You leave no cushion unturned. You search the house until you’re in a state, roaring internally (and perhaps externally) with frustration. You waste ten minutes and a load of energy.
Eventually you give up the hunt – that important form you were filling out has disappeared into the ether. Sulking, you put the kettle on and plonk yourself in front of the TV.
Then you finally hear it – that quiet voice inside. It was talking to you all along, telling you that the form was in your back pocket the whole time – right where you put it when that charity collector knocked on the door.
Flow Like Water
Life works in cycles – just as there will be times when progress is easy and enjoyable, there will be times when the obstacles you face seem insurmountable. This is not the time to push harder.
It is the time to retreat, to let go, to meditate and wait. It is the time to cease judgment and to practice acceptance.
In our society we are brought up to believe that in times of adversity the way forward is to push, to fight, to be steadfast. We are told to grit our teeth, roll up our sleeves and persevere despite all odds.
The Taoist way teaches the opposite, recommending the way of yin – the way of water. A steady drip of water can erode a path through rock, and it does so while yielding.
The Taoists called this wu wei – effortless action. Often by not responding we find a solution will naturally arise. This strategy can, despite all you may have been brought up to believe, render powerless the aggressor. Instead of trying, fail to respond. Replace advancement with retreat. Instead of resisting, submit. Rather than facing up, hide. Don’t push; flow around the rocks.
Running Out of Juice?
Years ago I took on a job managing a small juice bar, part of a chain. I thought it would be easy. It wasn’t. The demands from head office were incredible. My days were spent racing against the clock, pushing myself to the limit. I would start early and hit the couch late each night completely bushed and unable to enjoy life. To make things worse, the pay wasn’t very good.
Stressed out, exhausted and perpetually broke, I considered my options. I was giving my all, and although I was meeting the demands being placed on me, it was obvious I couldn’t go on this way for long. I couldn’t hire more staff as I had to run the shop on a tight ‘cash-takings to staff-hours’ percentage formula. In order to make the percentage I could only ever put on a certain amount of staff (never enough to take the pressure off).
It seemed obvious that I would have to quit, but I needed an income. So I decided to give it a month and just see what came up. I gave my notice, and waited. Within two weeks, to my surprise, I was offered a job at head office – with higher pay and much better conditions. Sweet!
The lesson I learned here was that ‘doing nothing’, or retreating, is one of the best forward moving strategies available. If I had kept pushing myself I would have burned out. I would have lost my temper with somebody from head office or made myself ill, and in both cases wound up without an income. Instead – by retreating and waiting, by taking the path of least resistance – a better solution naturally arose.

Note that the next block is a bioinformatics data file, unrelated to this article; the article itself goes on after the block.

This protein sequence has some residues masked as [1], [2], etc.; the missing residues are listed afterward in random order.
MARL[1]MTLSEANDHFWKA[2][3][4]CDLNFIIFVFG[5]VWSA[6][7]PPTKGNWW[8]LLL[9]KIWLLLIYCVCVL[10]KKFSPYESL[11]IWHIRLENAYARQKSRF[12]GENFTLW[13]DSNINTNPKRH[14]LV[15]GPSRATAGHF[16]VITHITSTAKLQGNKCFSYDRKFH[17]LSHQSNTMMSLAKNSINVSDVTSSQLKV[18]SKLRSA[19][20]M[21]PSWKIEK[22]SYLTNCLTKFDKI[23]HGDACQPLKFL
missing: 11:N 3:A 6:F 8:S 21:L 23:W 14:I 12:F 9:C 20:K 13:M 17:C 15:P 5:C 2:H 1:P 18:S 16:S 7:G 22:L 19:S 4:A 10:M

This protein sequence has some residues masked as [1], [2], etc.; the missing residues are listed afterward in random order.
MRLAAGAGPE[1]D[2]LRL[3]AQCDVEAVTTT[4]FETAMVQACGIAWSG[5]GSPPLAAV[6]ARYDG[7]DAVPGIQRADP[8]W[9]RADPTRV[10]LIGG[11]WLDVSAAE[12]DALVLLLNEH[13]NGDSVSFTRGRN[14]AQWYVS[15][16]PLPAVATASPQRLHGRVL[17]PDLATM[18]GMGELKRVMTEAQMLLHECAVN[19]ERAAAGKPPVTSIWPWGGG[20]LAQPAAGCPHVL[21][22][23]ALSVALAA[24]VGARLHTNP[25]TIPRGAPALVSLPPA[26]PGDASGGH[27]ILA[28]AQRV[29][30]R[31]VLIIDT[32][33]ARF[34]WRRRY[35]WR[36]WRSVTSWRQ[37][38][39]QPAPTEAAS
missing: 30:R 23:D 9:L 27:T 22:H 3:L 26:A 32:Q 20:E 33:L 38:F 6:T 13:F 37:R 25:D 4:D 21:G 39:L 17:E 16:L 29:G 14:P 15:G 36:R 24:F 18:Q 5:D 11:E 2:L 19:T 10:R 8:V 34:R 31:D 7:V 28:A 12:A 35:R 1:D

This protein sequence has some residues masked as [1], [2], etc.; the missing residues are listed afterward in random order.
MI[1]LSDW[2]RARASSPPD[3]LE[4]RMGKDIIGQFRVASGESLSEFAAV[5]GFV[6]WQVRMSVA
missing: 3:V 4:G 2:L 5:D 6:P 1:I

Responding passively does not automatically sound like good advice to the Western ear. The word ‘passive’ is connected with weakness; ‘look after number one’ is the prevailing wisdom. But if we hang back, problems often resolve of their own accord. Meanwhile we can save energy, and earn respect, by refusing to respond in a knee-jerk way.
The Up-Side of Passive Aggression
You are being continuously hounded by a nasty, arrogant middle-manager – somebody senior to you, but not the overall boss. This person keeps pushing you around; not explaining your role clearly, getting mad at you for not doing things their way, and taking every opportunity to make you look stupid in front of others.
How should you respond?
If you were to react aggressively, you would do yourself no favors. The chances are this would work against you because, when faced with two ranting idiots, the boss would probably see little option but to take sides with the more senior staff member.
But if you were to respond meekly, if you kept your temper in check and your best manners and diplomacy on display, you would set yourself up for a better outcome. The chances are that if your middle-manager is stomping around belittling people, then the person is probably making few friends and earning little respect. All you need do is wait and watch as this person digs his or her own grave.
People will start to niggle about him or her to you – just smile mysteriously (it is important that you don’t give an opinion yourself, but allow others to draw their own inferences from your silence).
Nasty Manager, Hidden Opportunity
Eventually, if they don’t already know about it, the powers-that-be will find out about your middle-manager’s bad attitude, and one day you will arrive at work to find his or her desk empty. They finally got up the boss’s nose to get sneezed out the door.
Meanwhile, you, Oh Master of the Effortless Way, will have done nothing to harm your own reputation – and you just may find you have effortlessly earned yourself a tasty little promotion…